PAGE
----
With 21st Century Fox’s £11.7B ($14.3B) takeover of Sky looming, James Murdoch claimed the imminent acquisition would be a boon for the UK creative sector and would have no negative bearing on media plurality.
It is, perhaps, a rather unsurprizing sell from the Fox CEO who touched down in London on Thursday to speak at the Deloitte Enders Media & Telecoms 2017 and Beyond conference, as the deal still risks scrutiny by British competition authorities and Ofcom, the media watchdog.
As his company seeks regulatory approval for the purchase of the 61% of Sky that Fox doesn’t already own, Murdoch told delegates that the Sky takeover would be “a significant driver of the UK creative industry’s long-term success in the global market.” He said the UK market “figures heavily” in the group’s future strategy and that Fox and Sky had put a combined investment of around £700M ($858M) last year into original production in the UK alone.
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“We intend to continue at least that level of investment while building on Sky’s already outstanding original content pipeline,” he said, pointing to the company’s investment in Shine Group to create Endemol Shine, one the country’s biggest producers of scripted programming with shows such as Black Mirror, Broadchurch and Humans.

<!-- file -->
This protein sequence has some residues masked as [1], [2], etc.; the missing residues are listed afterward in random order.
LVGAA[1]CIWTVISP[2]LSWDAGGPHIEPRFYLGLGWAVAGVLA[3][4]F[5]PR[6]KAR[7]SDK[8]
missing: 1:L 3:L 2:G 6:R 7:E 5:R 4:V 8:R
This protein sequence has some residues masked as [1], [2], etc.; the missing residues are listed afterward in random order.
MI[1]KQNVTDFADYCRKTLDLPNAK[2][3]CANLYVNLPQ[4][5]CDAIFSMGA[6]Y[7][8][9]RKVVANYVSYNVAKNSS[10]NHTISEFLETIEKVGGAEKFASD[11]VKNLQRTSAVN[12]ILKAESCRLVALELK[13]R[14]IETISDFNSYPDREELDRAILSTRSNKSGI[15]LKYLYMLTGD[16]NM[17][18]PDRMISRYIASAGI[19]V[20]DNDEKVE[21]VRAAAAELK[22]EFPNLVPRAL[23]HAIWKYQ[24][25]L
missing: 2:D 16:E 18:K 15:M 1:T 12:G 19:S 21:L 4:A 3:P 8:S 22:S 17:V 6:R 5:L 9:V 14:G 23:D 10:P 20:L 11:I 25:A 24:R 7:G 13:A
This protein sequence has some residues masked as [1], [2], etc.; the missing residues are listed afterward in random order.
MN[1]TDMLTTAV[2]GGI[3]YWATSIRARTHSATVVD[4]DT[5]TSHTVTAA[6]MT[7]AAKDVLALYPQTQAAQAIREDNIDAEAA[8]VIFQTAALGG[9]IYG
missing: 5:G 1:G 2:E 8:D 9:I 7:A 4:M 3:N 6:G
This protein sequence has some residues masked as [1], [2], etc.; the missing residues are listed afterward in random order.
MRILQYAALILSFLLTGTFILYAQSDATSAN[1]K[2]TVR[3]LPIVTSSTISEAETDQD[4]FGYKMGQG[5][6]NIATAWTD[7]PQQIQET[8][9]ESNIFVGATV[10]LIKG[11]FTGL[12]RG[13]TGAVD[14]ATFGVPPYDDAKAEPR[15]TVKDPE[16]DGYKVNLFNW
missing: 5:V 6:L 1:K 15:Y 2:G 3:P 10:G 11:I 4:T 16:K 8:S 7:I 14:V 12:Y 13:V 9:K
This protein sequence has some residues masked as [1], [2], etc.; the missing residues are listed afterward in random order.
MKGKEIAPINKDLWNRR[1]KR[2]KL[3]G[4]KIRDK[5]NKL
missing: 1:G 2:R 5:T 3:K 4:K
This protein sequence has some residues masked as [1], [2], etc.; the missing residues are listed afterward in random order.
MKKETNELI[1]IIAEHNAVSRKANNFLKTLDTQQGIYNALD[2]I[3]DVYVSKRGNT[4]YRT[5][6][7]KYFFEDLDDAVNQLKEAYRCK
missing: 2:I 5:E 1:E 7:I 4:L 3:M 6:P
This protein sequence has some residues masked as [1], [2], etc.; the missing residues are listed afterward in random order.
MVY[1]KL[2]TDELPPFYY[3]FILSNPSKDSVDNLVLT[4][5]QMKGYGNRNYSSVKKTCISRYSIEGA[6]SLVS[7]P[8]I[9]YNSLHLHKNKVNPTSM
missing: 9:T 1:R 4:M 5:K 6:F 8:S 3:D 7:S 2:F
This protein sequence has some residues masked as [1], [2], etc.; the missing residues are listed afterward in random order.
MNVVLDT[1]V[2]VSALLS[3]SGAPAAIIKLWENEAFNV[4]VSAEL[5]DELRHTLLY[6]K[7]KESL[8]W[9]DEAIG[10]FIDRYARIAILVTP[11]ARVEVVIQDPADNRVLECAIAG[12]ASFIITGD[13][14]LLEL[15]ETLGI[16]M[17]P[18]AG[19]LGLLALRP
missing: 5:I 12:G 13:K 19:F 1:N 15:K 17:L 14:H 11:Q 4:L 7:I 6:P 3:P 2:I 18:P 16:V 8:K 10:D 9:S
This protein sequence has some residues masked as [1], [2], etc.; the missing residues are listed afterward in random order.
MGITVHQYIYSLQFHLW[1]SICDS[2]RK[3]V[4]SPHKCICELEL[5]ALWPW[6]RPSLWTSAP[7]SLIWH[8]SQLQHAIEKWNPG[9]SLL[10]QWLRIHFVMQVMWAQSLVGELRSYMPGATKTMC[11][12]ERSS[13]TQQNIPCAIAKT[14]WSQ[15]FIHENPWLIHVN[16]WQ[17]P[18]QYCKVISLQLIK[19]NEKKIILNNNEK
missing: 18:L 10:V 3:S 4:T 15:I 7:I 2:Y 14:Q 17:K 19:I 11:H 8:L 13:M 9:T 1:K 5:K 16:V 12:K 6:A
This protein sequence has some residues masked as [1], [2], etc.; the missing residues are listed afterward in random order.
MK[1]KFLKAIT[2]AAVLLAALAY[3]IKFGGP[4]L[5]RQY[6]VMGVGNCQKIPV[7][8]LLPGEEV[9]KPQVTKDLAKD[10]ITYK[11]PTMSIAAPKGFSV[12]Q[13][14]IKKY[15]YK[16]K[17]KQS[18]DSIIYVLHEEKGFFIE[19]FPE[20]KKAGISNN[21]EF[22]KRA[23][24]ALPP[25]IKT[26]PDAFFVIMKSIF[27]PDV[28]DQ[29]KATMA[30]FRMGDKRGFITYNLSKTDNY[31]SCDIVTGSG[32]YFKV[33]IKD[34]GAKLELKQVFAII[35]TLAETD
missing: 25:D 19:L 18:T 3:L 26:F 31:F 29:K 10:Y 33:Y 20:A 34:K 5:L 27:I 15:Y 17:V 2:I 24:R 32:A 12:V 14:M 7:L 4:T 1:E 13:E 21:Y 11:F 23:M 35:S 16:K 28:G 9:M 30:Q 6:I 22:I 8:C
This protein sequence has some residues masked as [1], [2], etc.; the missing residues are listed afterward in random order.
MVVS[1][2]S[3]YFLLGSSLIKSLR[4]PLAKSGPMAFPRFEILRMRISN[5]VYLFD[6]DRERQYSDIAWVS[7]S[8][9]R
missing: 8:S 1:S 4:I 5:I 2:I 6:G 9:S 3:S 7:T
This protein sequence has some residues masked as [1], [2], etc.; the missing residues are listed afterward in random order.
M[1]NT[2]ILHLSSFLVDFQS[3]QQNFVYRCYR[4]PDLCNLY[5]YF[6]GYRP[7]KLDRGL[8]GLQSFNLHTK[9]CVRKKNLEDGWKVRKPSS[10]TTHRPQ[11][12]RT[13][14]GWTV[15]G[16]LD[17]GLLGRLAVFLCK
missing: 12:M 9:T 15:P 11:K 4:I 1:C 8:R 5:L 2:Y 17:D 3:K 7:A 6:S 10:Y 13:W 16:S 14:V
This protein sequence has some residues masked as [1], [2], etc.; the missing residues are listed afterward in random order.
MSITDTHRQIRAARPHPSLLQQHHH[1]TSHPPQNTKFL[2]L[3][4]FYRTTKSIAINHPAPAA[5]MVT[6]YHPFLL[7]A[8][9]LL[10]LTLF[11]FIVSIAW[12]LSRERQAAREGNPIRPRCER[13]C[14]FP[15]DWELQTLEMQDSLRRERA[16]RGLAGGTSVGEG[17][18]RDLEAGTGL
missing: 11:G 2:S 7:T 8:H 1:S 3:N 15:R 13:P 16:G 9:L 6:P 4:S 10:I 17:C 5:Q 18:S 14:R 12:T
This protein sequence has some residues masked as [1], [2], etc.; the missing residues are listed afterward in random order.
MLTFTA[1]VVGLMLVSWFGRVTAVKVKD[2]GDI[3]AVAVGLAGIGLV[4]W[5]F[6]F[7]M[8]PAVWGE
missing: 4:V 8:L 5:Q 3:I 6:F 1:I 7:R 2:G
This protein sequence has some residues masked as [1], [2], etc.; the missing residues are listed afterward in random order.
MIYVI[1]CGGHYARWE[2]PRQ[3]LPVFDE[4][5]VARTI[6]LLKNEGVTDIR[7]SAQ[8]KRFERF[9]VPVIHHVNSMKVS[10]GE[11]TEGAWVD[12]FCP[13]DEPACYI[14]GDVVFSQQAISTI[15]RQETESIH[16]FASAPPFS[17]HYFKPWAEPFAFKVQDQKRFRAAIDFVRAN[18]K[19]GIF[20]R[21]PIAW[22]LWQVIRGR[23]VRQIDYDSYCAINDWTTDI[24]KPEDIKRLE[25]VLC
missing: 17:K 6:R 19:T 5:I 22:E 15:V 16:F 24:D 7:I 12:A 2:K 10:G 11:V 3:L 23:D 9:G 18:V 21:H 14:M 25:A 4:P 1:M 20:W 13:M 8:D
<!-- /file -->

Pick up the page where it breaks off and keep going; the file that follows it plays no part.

Murdoch added: “Looking to the future, we’re confident the enhanced scale and capabilities of the combined company will be a powerful driver of the creative industry’s vibrancy in Britain, plus in Italy, and in Germany, and in the global market, and a provider of better experiences for customers everywhere.
“And to do this at scale, which this combination enables, ensures that the Sky business can continue to compete within a competitive set that now includes some of the largest companies in the world, but none of whom have the local depth of investment and commitment to the UK and to Europe.”
Murdoch went on to praise the country’s “strong public service output” and, without naming names, pointed to a new and vastly competitive environment
“We are in an era of ultimate plurality, where choices, sources and access are multiplied, even from where we were only five years ago,” he said.
In December, Sky said it had reached an agreement with Rupert Murdoch’s Fox to acquire the remaining shares of the company that it did not already own just five years after the UK hacking scandal forced the then-20th Century Fox to scrap a deal.
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